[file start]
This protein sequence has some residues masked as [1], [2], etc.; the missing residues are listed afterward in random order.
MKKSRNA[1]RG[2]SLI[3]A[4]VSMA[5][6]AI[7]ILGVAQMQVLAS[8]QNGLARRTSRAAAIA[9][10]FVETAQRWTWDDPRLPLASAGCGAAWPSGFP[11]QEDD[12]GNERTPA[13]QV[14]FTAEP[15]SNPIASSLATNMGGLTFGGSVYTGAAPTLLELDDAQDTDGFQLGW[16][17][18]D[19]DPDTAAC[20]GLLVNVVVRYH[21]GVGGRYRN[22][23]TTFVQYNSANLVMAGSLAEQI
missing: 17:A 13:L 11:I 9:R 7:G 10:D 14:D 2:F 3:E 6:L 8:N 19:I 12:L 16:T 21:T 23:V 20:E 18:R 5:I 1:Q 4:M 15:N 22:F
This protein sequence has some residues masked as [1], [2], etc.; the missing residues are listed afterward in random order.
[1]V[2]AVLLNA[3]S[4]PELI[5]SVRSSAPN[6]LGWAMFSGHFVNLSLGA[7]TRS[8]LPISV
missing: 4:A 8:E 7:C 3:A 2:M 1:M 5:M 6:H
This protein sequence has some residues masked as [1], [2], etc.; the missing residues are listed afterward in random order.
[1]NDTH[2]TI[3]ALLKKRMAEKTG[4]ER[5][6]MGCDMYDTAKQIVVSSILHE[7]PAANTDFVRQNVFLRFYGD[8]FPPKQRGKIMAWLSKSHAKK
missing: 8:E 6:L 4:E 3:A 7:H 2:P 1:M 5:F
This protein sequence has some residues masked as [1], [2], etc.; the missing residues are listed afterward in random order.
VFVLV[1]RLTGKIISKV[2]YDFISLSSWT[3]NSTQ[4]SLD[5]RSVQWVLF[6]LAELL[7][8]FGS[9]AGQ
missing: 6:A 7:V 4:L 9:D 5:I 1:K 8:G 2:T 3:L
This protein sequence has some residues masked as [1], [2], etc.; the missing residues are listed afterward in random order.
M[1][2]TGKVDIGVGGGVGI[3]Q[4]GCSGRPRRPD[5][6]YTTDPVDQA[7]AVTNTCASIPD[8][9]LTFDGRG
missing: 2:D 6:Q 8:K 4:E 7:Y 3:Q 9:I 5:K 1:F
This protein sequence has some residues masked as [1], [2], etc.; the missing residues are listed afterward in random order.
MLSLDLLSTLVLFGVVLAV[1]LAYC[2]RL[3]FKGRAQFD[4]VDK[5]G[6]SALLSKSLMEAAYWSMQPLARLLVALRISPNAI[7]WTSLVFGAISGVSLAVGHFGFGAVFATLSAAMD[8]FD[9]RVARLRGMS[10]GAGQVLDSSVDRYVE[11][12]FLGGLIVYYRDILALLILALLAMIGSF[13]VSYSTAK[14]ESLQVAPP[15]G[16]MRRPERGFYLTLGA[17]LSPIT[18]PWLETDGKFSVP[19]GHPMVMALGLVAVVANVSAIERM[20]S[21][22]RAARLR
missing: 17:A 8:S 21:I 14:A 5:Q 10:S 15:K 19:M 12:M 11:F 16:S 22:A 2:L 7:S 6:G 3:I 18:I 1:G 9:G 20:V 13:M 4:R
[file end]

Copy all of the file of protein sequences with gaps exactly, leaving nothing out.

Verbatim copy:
This protein sequence has some residues masked as [1], [2], etc.; the missing residues are listed afterward in random order.
MKKSRNA[1]RG[2]SLI[3]A[4]VSMA[5][6]AI[7]ILGVAQMQVLAS[8]QNGLARRTSRAAAIA[9][10]FVETAQRWTWDDPRLPLASAGCGAAWPSGFP[11]QEDD[12]GNERTPA[13]QV[14]FTAEP[15]SNPIASSLATNMGGLTFGGSVYTGAAPTLLELDDAQDTDGFQLGW[16][17][18]D[19]DPDTAAC[20]GLLVNVVVRYH[21]GVGGRYRN[22][23]TTFVQYNSANLVMAGSLAEQI
missing: 17:A 13:L 11:I 9:R 7:G 10:D 14:D 2:F 3:E 6:L 8:N 19:I 12:L 16:T 21:T 23:V 20:E 18:R 5:I 1:Q 4:M 15:N 22:F
This protein sequence has some residues masked as [1], [2], etc.; the missing residues are listed afterward in random order.
[1]V[2]AVLLNA[3]S[4]PELI[5]SVRSSAPN[6]LGWAMFSGHFVNLSLGA[7]TRS[8]LPISV
missing: 4:A 8:E 7:C 3:A 2:M 1:M 5:M 6:H
This protein sequence has some residues masked as [1], [2], etc.; the missing residues are listed afterward in random order.
[1]NDTH[2]TI[3]ALLKKRMAEKTG[4]ER[5][6]MGCDMYDTAKQIVVSSILHE[7]PAANTDFVRQNVFLRFYGD[8]FPPKQRGKIMAWLSKSHAKK
missing: 8:E 6:L 4:E 3:A 7:H 2:P 1:M 5:F
This protein sequence has some residues masked as [1], [2], etc.; the missing residues are listed afterward in random order.
VFVLV[1]RLTGKIISKV[2]YDFISLSSWT[3]NSTQ[4]SLD[5]RSVQWVLF[6]LAELL[7][8]FGS[9]AGQ
missing: 6:A 7:V 4:L 9:D 5:I 1:K 8:G 2:T 3:L
This protein sequence has some residues masked as [1], [2], etc.; the missing residues are listed afterward in random order.
M[1][2]TGKVDIGVGGGVGI[3]Q[4]GCSGRPRRPD[5][6]YTTDPVDQA[7]AVTNTCASIPD[8][9]LTFDGRG
missing: 2:D 6:Q 8:K 4:E 7:Y 3:Q 9:I 5:K 1:F
This protein sequence has some residues masked as [1], [2], etc.; the missing residues are listed afterward in random order.
MLSLDLLSTLVLFGVVLAV[1]LAYC[2]RL[3]FKGRAQFD[4]VDK[5]G[6]SALLSKSLMEAAYWSMQPLARLLVALRISPNAI[7]WTSLVFGAISGVSLAVGHFGFGAVFATLSAAMD[8]FD[9]RVARLRGMS[10]GAGQVLDSSVDRYVE[11][12]FLGGLIVYYRDILALLILALLAMIGSF[13]VSYSTAK[14]ESLQVAPP[15]G[16]MRRPERGFYLTLGA[17]LSPIT[18]PWLETDGKFSVP[19]GHPMVMALGLVAVVANVSAIERM[20]S[21][22]RAARLR
missing: 17:A 8:S 21:I 14:A 5:Q 10:S 15:K 19:M 12:M 11:F 16:S 22:A 2:L 7:S 6:G 3:I 18:I 1:G 9:G 20:V 13:M 4:R